U.S. Industry Seeks Faster Permits, Simpler Rules in Trump Reg Reset
WASHINGTON, May 17 (Reuters) - U.S. industry groups have told President Donald Trump's administration that they want two main things from his promised regulatory overhaul: a speedier permit process and simpler environmental rules.
Associations representing the drilling, refining, mining, and building industries have submitted hundreds of pages of documents to the Commerce Department and Environmental Protection Agency in recent weeks, outlining regulations they want to see eliminated or modified.
The comments, many targeting the EPA, come in response to a pair of executive orders Trump signed during his first weeks in office, meant to cut the regulatory burden on companies. Trump and the Republican-controlled Congress have already moved to rescind a slew of Obama-era environmental protections, including some aimed at combating global climate change.
The EPA's regulatory reform office alone has received remarks from more than 65,000 people and groups, many of them criticizing the regulatory rollback plan as a potential threat to public health. But business groups have embraced the plan, calling it the best chance in more than a decade to reshape the regulatory landscape and boost growth, without undermining air and water quality.
"Last time I remember this was 2001. That was the last big opportunity to make some changes," said David Friedman, vice president of regulatory affairs for the American Fuel & Petrochemical Manufacturers industry group.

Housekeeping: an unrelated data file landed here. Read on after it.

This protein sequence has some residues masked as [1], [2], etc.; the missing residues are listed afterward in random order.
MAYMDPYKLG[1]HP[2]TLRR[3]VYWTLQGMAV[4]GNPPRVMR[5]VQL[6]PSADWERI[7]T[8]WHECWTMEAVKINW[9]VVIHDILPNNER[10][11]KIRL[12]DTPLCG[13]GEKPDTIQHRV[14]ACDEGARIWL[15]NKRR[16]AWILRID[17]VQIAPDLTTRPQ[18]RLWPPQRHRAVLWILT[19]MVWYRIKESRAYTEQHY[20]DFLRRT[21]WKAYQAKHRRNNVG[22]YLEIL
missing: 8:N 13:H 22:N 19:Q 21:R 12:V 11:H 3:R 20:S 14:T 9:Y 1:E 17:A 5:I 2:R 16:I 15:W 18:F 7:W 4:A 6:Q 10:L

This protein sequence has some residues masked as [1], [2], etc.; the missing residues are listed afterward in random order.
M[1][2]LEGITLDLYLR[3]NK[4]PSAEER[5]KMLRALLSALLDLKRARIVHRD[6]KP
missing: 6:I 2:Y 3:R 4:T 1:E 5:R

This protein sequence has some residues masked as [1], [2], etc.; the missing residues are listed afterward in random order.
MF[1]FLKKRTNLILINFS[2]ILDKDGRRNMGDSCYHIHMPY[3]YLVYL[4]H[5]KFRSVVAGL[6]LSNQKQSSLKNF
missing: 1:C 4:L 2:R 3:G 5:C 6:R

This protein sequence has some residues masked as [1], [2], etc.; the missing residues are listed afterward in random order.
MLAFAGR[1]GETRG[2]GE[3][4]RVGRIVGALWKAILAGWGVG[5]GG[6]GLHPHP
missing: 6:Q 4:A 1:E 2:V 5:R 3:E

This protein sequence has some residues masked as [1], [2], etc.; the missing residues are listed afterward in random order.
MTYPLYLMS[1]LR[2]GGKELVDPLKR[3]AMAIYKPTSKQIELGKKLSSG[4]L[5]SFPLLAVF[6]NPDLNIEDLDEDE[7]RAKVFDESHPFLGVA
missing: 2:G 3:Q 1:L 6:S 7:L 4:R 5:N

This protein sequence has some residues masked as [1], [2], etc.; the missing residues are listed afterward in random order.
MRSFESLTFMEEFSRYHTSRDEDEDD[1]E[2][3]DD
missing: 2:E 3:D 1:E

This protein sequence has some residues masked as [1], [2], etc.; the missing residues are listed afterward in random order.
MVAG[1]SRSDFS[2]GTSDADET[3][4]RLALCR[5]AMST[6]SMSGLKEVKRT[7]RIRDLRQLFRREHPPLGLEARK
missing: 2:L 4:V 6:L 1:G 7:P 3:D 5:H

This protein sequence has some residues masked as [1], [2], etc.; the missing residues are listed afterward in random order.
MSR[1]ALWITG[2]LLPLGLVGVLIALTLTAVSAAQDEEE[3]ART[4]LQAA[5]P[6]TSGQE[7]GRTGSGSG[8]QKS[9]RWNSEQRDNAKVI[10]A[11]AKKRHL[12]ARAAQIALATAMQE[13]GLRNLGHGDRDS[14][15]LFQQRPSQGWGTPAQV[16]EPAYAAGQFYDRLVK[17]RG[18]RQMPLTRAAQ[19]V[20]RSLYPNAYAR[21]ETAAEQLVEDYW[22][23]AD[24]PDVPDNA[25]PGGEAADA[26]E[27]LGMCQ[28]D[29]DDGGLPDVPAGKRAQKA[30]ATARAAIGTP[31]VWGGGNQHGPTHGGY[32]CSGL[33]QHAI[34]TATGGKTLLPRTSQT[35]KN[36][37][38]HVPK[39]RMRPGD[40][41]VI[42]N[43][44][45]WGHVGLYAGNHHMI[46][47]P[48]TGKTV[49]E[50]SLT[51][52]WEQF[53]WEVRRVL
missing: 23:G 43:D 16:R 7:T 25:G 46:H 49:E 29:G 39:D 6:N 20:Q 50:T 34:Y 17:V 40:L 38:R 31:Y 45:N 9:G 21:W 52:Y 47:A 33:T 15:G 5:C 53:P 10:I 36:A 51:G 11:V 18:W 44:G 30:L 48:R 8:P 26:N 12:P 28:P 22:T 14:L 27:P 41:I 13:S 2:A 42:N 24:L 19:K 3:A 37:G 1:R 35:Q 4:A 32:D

That year, then Vice President Dick Cheney chaired an energy task force that produced a National Energy Policy report, a road map to boosting domestic systems and supplies. Much has changed since: U.S. oil and gas production hit all-time highs during the administration of former President Barack Obama, helped by high crude prices and improved drilling technology.
This time around, industry groups appear focused on easing the permitting process for new facilities and installations, according to a Reuters review of the comments.
A common refrain, for example, is for Trump's administration to reject a planned tightening of ozone rules under the U.S. Clean Air Act's National Ambient Air Quality Standards. Several groups said this would expose them to increased permitting hurdles for operations and new facilities.
Several groups mentioned other permitting requirements under the Clean Air Act that they say are redundant. These include the New Source Performance Standards, the Maximum Achievable Control Technology rules and the National Emissions Standards for Hazardous Air Pollutants.
"We have one proposal to replace eight different regulations with one that achieves the same environmental benefit but substantially reduces the cost of compliance," said Rosario Palmieri, vice president for regulatory policy at the National Association of Manufacturers.
The American Petroleum Institute representing oil and gas companies and the Edison Electric Institute, representing electric utilities, are seeking changes in the way companies must account for greenhouse gas emissions.
Comments from members of the public and environmental groups revealed worries that this process would undermine environmental protections. The EPA's comment period ended on May 15.
Jeff Baker, a military veteran and energy investor from Alabama wrote: "I implore you, as defenders of our nation's health and security, to avoid shortsighted steps that might create prosperity for a few in the short term, at the expense of the many in the long term."
Trump's administration requested the comments from industry as part of two similar and concurrent processes, stemming from his executive orders.
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